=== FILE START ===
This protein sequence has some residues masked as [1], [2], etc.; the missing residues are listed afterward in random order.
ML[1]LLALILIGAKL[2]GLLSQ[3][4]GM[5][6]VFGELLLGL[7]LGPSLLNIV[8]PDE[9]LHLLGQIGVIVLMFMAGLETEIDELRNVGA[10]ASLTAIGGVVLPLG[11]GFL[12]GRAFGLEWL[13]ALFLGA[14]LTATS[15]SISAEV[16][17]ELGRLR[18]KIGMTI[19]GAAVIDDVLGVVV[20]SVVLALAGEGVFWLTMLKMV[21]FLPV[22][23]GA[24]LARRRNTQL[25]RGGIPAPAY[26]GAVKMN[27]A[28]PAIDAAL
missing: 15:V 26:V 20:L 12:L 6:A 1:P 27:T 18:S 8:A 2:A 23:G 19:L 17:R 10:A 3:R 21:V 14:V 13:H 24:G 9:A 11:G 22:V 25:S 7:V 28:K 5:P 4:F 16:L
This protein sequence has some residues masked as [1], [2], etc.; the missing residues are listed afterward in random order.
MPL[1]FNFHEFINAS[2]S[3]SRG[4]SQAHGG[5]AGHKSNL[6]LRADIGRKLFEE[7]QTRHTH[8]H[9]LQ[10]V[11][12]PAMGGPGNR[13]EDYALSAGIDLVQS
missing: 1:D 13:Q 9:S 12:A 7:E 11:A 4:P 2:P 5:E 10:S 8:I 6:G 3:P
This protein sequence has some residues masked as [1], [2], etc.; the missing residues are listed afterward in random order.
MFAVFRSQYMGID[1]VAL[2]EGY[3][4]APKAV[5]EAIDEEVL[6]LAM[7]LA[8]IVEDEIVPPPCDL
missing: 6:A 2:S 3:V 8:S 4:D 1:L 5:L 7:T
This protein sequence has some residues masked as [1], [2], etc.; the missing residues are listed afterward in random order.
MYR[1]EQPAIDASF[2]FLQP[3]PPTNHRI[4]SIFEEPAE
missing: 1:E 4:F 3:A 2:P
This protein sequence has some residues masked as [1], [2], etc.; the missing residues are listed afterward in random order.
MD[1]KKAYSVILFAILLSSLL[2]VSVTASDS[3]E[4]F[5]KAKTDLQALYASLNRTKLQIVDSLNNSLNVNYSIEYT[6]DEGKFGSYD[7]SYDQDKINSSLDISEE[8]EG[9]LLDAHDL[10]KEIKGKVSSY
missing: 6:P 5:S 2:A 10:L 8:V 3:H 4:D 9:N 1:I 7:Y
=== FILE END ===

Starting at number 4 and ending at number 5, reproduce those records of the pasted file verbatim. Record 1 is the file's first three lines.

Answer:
This protein sequence has some residues masked as [1], [2], etc.; the missing residues are listed afterward in random order.
MYR[1]EQPAIDASF[2]FLQP[3]PPTNHRI[4]SIFEEPAE
missing: 1:E 4:F 3:A 2:P
This protein sequence has some residues masked as [1], [2], etc.; the missing residues are listed afterward in random order.
MD[1]KKAYSVILFAILLSSLL[2]VSVTASDS[3]E[4]F[5]KAKTDLQALYASLNRTKLQIVDSLNNSLNVNYSIEYT[6]DEGKFGSYD[7]SYDQDKINSSLDISEE[8]EG[9]LLDAHDL[10]KEIKGKVSSY
missing: 6:P 5:S 2:A 10:L 8:V 3:H 4:D 9:N 1:I 7:Y